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  33. The Roman Stoics: Self, Responsibility, and Affection (Review). [REVIEW]Eric Brown - 2007 - Journal of the History of Philosophy 45 (3):490-491.
    Review of Gretchen Reydams-Schils, The Roman Stoics: Self, Responsibility, and Affection. Chicago: The University of Chicago Press, 2005.
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  34. Tempo dell'uomo e tempo del filosofo nel Ta eis heauton di Marco Aurelio.Ugo di Toro - 2007 - In Leo Marchetti & Paola Evangelista (eds.), La musica delle stagioni. Fenomenologia del tempo nelle letterature inglese e italiana. Liguori. pp. 131-150.
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  35. Marcus Aurelius'meditations: How Stoic and How Platonic?'.Christopher Gill - 2007 - In Mauro Bonazzi & Christoph Helmig (eds.), Platonic Stoicism, Stoic Platonism: The Dialogue Between Platonism and Stoicism in Antiquity. Leuven University Press. pp. 39--189.
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  36. Stoic Practical Philosophy in the Imperial Period.John Sellars - 2007 - Bulletin of the Institute of Classical Studies:115-40.
    An attempt to show the way in which the idea of 'philosophical exercise 'played an important role in the understanding of philosophy in Roman Stoicism.
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  37. Review of Gretchen Reydams-Schils, The Roman Stoics: Self, Responsibility, and Affection[REVIEW]Charles Brittain - 2006 - Notre Dame Philosophical Reviews 2006 (7).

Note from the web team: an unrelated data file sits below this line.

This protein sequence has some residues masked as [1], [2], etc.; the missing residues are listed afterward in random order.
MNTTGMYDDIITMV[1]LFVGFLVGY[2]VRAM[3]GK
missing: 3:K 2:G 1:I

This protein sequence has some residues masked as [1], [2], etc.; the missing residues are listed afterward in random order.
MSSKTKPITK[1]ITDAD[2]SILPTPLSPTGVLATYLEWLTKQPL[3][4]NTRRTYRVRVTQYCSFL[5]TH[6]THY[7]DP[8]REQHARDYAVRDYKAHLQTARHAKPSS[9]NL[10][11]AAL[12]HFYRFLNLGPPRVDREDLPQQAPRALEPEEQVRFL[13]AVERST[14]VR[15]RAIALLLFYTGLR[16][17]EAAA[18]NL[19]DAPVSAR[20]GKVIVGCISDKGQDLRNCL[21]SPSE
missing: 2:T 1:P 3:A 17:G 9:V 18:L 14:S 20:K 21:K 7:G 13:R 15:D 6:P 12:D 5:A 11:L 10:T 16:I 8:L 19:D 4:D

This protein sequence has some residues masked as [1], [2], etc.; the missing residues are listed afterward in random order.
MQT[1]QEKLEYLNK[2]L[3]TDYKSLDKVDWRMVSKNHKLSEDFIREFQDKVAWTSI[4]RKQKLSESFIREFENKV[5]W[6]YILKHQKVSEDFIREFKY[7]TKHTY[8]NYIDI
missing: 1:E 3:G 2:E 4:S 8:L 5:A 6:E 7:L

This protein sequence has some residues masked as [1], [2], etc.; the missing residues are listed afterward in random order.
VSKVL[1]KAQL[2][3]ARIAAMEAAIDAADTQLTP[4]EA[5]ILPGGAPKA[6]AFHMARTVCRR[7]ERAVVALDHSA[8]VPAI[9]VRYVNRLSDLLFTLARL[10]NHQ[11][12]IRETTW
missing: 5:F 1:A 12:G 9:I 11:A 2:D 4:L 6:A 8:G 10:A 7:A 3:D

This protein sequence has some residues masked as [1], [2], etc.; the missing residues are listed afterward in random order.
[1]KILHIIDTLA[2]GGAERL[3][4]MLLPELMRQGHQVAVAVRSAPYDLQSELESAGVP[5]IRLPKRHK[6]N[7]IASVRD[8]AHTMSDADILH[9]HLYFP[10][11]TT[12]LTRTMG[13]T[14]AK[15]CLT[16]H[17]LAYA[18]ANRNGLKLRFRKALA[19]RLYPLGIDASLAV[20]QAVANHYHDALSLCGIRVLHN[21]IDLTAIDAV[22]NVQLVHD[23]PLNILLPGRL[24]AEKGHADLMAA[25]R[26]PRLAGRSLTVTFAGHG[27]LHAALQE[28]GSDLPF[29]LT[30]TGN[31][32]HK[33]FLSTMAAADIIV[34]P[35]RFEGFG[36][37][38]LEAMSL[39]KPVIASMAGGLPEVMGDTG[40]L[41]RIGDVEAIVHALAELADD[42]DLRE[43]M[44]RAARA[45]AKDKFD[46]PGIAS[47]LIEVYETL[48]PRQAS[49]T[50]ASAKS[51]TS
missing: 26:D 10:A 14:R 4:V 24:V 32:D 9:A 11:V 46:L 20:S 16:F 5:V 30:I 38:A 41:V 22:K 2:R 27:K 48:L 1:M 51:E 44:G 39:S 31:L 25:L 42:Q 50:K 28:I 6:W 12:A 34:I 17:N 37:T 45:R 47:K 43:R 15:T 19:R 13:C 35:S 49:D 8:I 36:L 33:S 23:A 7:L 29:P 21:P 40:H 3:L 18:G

38. Stoic Realpolitik.Firmin Debranander - 2006 - International Philosophical Quarterly 46 (3):277-292.
    Thanks to its doctrines of natural right and moral egalitarianism and to its prominent historical role in defying totalitarian government, Stoicism is often cited as a touchstone for liberal democracy. Less well known, however, is an alternate lineage, culminating in a Stoic Realpolitik that emerges in Justus Lipsius’s political writings. The foundation of this Realpolitik becomes increasingly clear in the progression of Stoic thought through Seneca, Epictetus, and Marcus Aurelius. Tracing this lineage reveals that the subject of politics isfundamentally problematic (...)
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  39. Antropologia Ed Etica Negli Scritti a Se Stesso di Marco Aurelio.Eva Di Stefano - 2006 - Cuecm.
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  40. The Roman Stoics: Self, Responsibility, and Affection.Gretchen J. Reydams-Schils - 2005 - University of Chicago Press.
    Roman Stoic thinkers in the imperial period adapted Greek doctrine to create a model of the self that served to connect philosophical ideals with traditional societal values. The Roman Stoics-the most prominent being Marcus Aurelius-engaged in rigorous self-examination that enabled them to integrate philosophy into the practice of living. Gretchen Reydams-Schils's innovative new book shows how these Romans applied their distinct brand of social ethics to everyday relations and responsibilities. The Roman Stoics reexamines the philosophical basis that instructed social practice (...)
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  41. Marcus Aurelius.William O. Stephens - 2005 - In Patricia F. O'Grady (ed.), Meet the philosophers of Ancient Greece: everything you always wanted to know about ancient Greek philosophy but didn't know who to ask. Aldershot, UK: Ashgate. pp. 211-213.
    How putrid is the matter which underlies everything. Water, dust, bones, stench. Again, fine marbles are calluses of the earth; gold and silver, its sediments; our clothes, animal-hair; their purple, blood from a shellfish. Our very breath is something similar and changes from this to that. Meditations, 9 36).